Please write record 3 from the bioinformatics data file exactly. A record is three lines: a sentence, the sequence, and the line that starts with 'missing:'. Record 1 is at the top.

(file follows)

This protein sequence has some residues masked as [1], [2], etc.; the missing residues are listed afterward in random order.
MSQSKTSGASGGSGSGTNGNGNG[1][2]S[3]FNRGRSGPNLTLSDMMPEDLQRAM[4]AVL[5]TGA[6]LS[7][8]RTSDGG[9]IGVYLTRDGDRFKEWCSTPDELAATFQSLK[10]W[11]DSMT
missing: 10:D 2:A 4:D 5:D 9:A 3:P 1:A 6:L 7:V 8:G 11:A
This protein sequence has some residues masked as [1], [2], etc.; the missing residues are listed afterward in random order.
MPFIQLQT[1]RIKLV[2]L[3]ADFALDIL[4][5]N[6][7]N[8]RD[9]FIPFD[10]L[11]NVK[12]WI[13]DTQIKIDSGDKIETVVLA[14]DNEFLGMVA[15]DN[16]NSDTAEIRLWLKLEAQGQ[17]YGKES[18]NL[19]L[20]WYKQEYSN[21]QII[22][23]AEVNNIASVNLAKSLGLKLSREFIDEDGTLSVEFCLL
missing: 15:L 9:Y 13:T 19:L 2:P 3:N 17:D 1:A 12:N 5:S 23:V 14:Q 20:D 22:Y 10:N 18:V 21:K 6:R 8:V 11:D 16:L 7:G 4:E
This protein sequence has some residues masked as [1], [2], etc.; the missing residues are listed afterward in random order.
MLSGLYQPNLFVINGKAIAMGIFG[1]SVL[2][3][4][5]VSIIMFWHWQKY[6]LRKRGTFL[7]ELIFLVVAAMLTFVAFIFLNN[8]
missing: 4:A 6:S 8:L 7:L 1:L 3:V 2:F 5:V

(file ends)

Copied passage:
This protein sequence has some residues masked as [1], [2], etc.; the missing residues are listed afterward in random order.
MLSGLYQPNLFVINGKAIAMGIFG[1]SVL[2][3][4][5]VSIIMFWHWQKY[6]LRKRGTFL[7]ELIFLVVAAMLTFVAFIFLNN[8]
missing: 4:A 6:S 8:L 7:L 1:L 3:V 2:F 5:V